– by guest writer Laura Zam –
For several years, I had been wanting to write a comedy about the long-term effects of my own childhood sexual abuse. I know, this subject is a riot! But that’s what I do: I write comedies about horrible subject matter. I do this not to trivialize, but to look at these problems in a new way.
I think of comedy as a form of critical thinking. When Theater J offered me a commission last year as part of their Locally Grown Festival, I decided to work on this play. It was scary at first, putting myself so out there, but having a Theater J team (Ari Roth, Shirley Serotsky, Batya Felman) be part of this play’s development gave me the courage to take this play as far as I wanted!
Why this play now? By conservative estimates, 25 percent of women and 17 percent of boys were sexually abused before the age of 18. By comparison, the two biggest diseases in the United States, heart disease and diabetes, present at 11.5 percent and 8.3 percent, respectively.
Additionally, these sexual violation numbers may be much higher, especially for boys/men who tend to under-report such incidences. Rape statistics, of course, are also staggering. With this much prevalence, one would think that conversations about healing (from these sexual wounds) would be common place . And yet, these conversations are often absent (due to shame), fraught (for both storyteller and listener), or very misguided.
For instance, there is a general misconception that healing from these kinds of traumas happens automatically when the bad guy is punished, or a new law/regulation is enacted to protect further victims. By this thinking, a Holocaust survivor should be healed of all trauma simply because Adolf Eichmann was hanged and the UN drafted the Geneva Conventions. It’s just not the way trauma recovery works.
For these reasons, I want to normalize discussions around sexual healing– and sexual health in general. To do so, I chose to write not just about my own healing journey, but also about other people (I play 28 men and women) struggling with sex. I interviewed lots of people in creating this show, and what I found is that it’s not just me: sex is confusing for many people! The word on the street is that we’re supposed to just know how to make it work from the get go, given our particular make-up, in negotiation with our partners, and as we age. But how many of us are able to figure this stuff out on our own? How many are left with questions?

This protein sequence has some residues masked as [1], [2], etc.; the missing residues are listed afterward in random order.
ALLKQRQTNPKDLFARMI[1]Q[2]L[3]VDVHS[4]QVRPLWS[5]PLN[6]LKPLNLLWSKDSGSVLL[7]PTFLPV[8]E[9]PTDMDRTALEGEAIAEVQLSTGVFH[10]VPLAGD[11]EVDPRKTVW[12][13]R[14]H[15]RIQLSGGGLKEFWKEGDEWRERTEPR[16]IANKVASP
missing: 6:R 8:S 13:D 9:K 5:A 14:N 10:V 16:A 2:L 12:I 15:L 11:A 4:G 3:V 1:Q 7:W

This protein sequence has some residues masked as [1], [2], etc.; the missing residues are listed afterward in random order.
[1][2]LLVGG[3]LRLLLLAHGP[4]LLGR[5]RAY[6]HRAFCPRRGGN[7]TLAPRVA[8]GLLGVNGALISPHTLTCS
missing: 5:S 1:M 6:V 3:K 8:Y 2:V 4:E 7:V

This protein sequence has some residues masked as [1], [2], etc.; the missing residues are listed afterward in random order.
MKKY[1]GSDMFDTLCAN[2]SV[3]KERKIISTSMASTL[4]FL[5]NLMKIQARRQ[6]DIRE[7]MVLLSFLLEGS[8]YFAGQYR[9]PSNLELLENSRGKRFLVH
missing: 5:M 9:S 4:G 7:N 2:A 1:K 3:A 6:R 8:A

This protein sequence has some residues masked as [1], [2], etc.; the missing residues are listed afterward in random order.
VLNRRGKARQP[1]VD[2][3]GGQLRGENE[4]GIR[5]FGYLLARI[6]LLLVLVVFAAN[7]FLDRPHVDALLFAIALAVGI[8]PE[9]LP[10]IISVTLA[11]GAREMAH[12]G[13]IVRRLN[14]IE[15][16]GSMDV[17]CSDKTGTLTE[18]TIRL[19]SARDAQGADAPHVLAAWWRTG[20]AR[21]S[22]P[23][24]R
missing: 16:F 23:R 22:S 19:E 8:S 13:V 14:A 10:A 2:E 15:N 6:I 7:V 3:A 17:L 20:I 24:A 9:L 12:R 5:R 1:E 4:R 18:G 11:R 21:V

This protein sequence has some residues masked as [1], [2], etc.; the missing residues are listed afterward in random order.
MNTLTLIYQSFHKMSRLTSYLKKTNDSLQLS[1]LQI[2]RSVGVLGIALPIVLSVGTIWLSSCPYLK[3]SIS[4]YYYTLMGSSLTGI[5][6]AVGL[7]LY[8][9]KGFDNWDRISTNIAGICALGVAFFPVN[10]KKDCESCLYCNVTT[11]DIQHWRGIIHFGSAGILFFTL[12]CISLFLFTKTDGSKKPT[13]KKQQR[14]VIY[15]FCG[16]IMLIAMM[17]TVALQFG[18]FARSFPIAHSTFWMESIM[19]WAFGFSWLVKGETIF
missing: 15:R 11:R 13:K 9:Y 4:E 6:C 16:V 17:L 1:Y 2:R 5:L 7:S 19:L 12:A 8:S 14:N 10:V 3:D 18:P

Once I began work on the play, I decided to make it a storytelling journey. In other words, I went on a journey to try to heal the last vestiges of my abuse. This adventure led me to a cynical sex therapist, an insane hypnotist, a jet-setting tantrika, a horny rabbi, and more.
In addition to this journey, I began meeting with groups of women to openly discuss female sexuality. All of this found its way into my play: my visits to these kooky sex “experts” is interspersed with “Sex Brunches,” where I play five women (often humorously) discussing sex.
Importantly, during my play research I discovered all kinds of tips, tools, and strategies for having a healthy, loving sexual relationship. I teach these to the audience. One of my taglines is: WANT RELATIONSHIP TIPS? COME! My other tagline is: A SHOW YOU’RE DEFINITELY IN THE MOOD FOR!
by Laura Zam
at Fort Fringe – Bedroom
612 L Street NW
Washington, DC, 20001
Details and tickets
On four separate occasions, after I’ve mentioned my play to a male friend, he has revealed to me that he was sexually abused as a child. Three of these men followed their story with another startling admission: they had never told anyone until that very moment.
Lots of people, men and women, have come up to me (or contacted me) after a show to tell me about their experience trying to figure out sex. By openly (publicly!) talking about so many things that I’m not supposed to talk about – my sex life, my sex problems, my sexual abuse, and way this abuse has affected me – I hope my audience will be relieved of at least a little shame as they move to heal themselves, having greater intimacy with their partner, and have better sex.
To give people an opportunity to engage beyond the play, I am hosting, along with a psychologist who specializes in sex, a Sex Brunch on July 28 in Woodley Park at a lovely French restaurant. This is an opportunity for women to eat, hear a presentation on the latest findings regarding women’s health, and also engage in a safe conversation around sexual health. Here is a link to the event: http://marriedsexshowbrunch.eventbrite.com/
Presented as part of the 2013 Capital Fringe Festival, a program of the Washington, D.C. non-profit Capital Fringe.
– Laura Zam is a DC area writer, performer, and educator, specializing in solo plays. Learn more at laurazam.com
Fringe Peeks is part of our ‘in their own words’ series.